The last function I looked at was re-matcher which seemed to be a long-hand for the ‘#””‘ syntax used earlier in the post to define matchers:

> (re-find (re-matcher #"([a-zA-Z\s]+)-([a-zA-Z\s]+) ([0-9])[\s]?.[\s]?([0-9])" "FC Valencia-Internazionale Milaan 2 - 1"))
["FC Valencia-Internazionale Milaan 2 - 1" "FC Valencia" "Internazionale Milaan" "2" "1"]

In summary

So in summary I think most use cases are covered by re-find and re-matches and maybe re-seq on special occasions. I couldn’t see where I’d use the other functions but I’m happy to be proved wrong.
 

Reference: Clojure: All things regex from our JCG partner Mark Needham at the Mark Needham Blog blog.

Do you want to know how to develop your skillset to become a Java Rockstar?

Subscribe to our newsletter to start Rocking right now!

To get you started we give you two of our best selling eBooks for FREE!

JPA Mini Book

Learn how to leverage the power of JPA in order to create robust and flexible Java applications. With this Mini Book, you will get introduced to JPA and smoothly transition to more advanced concepts.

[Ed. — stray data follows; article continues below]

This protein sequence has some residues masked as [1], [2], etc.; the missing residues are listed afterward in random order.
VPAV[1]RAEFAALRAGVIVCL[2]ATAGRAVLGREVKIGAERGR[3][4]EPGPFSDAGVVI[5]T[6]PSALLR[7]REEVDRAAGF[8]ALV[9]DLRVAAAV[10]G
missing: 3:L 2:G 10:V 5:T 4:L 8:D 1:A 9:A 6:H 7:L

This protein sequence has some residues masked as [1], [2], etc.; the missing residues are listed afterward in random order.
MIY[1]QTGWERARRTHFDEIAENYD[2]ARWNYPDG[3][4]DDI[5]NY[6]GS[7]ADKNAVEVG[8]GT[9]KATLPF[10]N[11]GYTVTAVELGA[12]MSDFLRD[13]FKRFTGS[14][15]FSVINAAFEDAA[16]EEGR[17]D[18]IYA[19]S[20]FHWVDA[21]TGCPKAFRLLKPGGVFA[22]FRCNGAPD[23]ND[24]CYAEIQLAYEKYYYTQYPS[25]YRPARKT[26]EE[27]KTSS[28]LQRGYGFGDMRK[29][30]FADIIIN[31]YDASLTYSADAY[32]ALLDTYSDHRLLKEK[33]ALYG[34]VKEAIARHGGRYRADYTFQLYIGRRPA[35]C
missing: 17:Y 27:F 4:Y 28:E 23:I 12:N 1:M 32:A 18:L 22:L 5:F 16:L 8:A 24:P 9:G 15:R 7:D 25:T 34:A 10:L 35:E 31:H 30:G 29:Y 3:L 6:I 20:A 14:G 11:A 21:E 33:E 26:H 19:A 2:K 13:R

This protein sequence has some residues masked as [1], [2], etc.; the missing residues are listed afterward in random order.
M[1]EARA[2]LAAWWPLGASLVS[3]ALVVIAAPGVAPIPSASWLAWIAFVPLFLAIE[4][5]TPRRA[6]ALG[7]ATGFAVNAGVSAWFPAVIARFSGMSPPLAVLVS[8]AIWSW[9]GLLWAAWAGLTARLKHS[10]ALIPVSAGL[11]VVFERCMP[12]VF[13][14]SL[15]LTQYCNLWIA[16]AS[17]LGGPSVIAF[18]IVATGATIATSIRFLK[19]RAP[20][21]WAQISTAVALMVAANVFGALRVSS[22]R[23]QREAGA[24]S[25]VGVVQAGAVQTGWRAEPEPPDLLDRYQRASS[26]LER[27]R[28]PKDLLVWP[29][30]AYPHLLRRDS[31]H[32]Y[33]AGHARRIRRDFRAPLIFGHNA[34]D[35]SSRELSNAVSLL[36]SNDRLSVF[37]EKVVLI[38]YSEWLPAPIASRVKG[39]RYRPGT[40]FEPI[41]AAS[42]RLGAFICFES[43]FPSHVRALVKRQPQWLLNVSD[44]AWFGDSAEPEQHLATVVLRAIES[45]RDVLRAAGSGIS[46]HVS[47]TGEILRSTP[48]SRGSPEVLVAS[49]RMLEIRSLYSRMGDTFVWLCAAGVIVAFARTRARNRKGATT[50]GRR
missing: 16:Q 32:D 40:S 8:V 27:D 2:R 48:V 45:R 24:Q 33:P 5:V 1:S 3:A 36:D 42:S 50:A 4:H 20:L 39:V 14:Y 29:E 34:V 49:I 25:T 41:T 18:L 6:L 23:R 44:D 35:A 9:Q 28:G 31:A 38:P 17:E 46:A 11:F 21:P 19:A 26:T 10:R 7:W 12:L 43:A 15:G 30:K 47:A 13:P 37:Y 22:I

JVM Troubleshooting Guide

The Java virtual machine is really the foundation of any Java EE platform. Learn how to master it with this advanced guide!

Given email address is already subscribed, thank you!
Oops. Something went wrong. Please try again later.
Please provide a valid email address.
Thank you, your sign-up request was successful! Please check your e-mail inbox.
Please complete the CAPTCHA.
Please fill in the required fields.

Leave a Reply


1 × seven =



Java Code Geeks and all content copyright © 2010-2014, Exelixis Media Ltd | Terms of Use | Privacy Policy | Contact
All trademarks and registered trademarks appearing on Java Code Geeks are the property of their respective owners.
Java is a trademark or registered trademark of Oracle Corporation in the United States and other countries.
Java Code Geeks is not connected to Oracle Corporation and is not sponsored by Oracle Corporation.
Do you want to know how to develop your skillset and become a ...
Java Rockstar?

Subscribe to our newsletter to start Rocking right now!

To get you started we give you two of our best selling eBooks for FREE!

Get ready to Rock!
You can download the complementary eBooks using the links below:
Close